The Reverse Beacon Network is beta-testing a separate Telnet feed for FT8 spots. You can find it at telnet.reversebeacon.net port 7001. This is in addition to the existing feed on port 7000, which has been re-purposed as CW-only. Also, Aggregator version five has been developed as a beta that can handle FT8 spots received from WSJT-X. […]
As a beta test, the popular Reverse Beacon Network (RBN) has announced that it’s now offering a separate telnet feed for FT8 spots (telnet.reversebeacon.net port 7001), in addition to the current spot feed (telnet.reversebeacon.net port 7000), which will be repurposed to handle only CW and RTTY spots. In addition, a beta version of Aggregator Version 5 that can handle FT8 spots received from WS…
Since just before breakfast, I have been on 6m FT8 RX. Some people hate this mode and I can quite understand why.
It is not a mode for chatting (unlike SSB, FM and AM) with “quick fire” formulaic QSOs. But it works with quite weak signals and in my condition it means I can monitor what I am spotting whilst doing other things.
On 2m FT8 I can spot DX every day which I just wouldn’t believe possible a few months ago. Who needs lifts? With FT8 I can spot DX anyway. Most times when I go on 2m FT8 TX with 2.5W and a big-wheel omni I get spotted over 300km.
Despite largely dismal HF conditions, there is no doubt that the recent FT8 digital protocol has made hams more enthusiastic about getting on the air. The mode has caught on so quickly that co-developer Joe Taylor expressed surprise last fall at the rapid uptake of FT8 for making contacts on HF bands. Judging by Logbook of The World (LoTW) data, more than 2.3 million FT8 contacts were uploaded …
The third public test of FT8 DXpedition Mode on May 5 is being called a success. The goal of the exercise was to simulate a rare DXpedition pileup on FT8 by having many stations (“Hounds”) calling and trying to work a designated pseudo DXpedition station (“Fox”).
“A number participants and would-be participants reported that propagation was spotty, at best,” said Joe Taylor, K1JT, on behalf of t…
A third public test of the nascent FT8 “DXpedition Mode” is set for Saturday, May 5, the WSJT Development Group has announced. A fourth “release candidate” now is available, and participants in the May 5 public test should install WSJT-X version 1.9.0-rc4, beforehand.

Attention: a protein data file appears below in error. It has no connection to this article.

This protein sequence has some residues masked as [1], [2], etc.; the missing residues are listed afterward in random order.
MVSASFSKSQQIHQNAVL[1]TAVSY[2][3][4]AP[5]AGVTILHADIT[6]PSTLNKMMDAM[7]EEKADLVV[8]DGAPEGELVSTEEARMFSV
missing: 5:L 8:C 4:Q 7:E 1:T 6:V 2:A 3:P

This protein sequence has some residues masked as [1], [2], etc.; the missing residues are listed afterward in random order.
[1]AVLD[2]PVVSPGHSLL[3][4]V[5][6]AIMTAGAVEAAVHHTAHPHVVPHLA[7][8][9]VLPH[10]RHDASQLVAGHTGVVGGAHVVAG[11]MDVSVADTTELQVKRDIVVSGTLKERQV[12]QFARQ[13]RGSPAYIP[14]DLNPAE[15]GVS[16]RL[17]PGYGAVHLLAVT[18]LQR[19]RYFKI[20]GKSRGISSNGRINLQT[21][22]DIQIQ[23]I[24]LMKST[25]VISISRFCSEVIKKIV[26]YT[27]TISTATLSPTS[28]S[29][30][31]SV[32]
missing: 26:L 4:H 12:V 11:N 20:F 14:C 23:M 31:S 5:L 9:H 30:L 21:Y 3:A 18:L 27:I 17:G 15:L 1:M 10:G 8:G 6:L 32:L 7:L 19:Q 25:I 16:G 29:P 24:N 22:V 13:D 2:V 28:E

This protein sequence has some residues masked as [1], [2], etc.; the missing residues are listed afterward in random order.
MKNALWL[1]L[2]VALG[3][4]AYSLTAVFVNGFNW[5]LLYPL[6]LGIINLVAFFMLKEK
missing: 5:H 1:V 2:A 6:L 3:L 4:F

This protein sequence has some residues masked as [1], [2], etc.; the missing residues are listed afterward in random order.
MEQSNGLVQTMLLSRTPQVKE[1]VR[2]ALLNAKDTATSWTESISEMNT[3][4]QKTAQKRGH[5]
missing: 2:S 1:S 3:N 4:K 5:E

“Once again, the goal is to simulate a rare-DXpedition pileup by having many stations (‘Hounds’) calling and trying to work a de…
Read the Original Article http://www.arrl.org/news/view/third-public-test-of-ft8-dxpedition-mode-set-for-may-5
The popularity of HF digital communications among Amateur Radio operators continues to grow rapidly. A few watts of RF power are all it takes to work the world – digitally!
Fully updated, the second edition of Get on the Air with HF Digital by ARRL’s own Steve Ford, WB8IMY
The second public test of FT8 DXpedition Mode has shown that the mock DXpedition stations (“Foxes”) were able to work the pileups of callers (“Hounds”) at a fairly good clip. Logged data showed that 390 unique stations were copied by one or more of the three Foxes. FT8 is part of the WSJT-X digital software suite. Ned Stearns, AA7A, the operator at W7/KH7Z, learned to manage queues of calling s…
Read the Original Article http://www.arrl.org/news/view/second-public-test-of-ft8-dxpedition-mode-demonstrates-high-contact-rates-possible
The second public test of FT8 DXpedition Mode will take place on April 7, and all radio amateurs are invited to participate. WSJT-X Developer Joe Taylor, K1JT, advises anyone planning to take part to download the latest “release candidate” (beta) version of WSJT-X — now called version 1.9.0-rc3 — and to read the latest revision of the FT8 DXpedition Mode User Guide, dated March 28, which includes changes and updates from previous User Guide editions.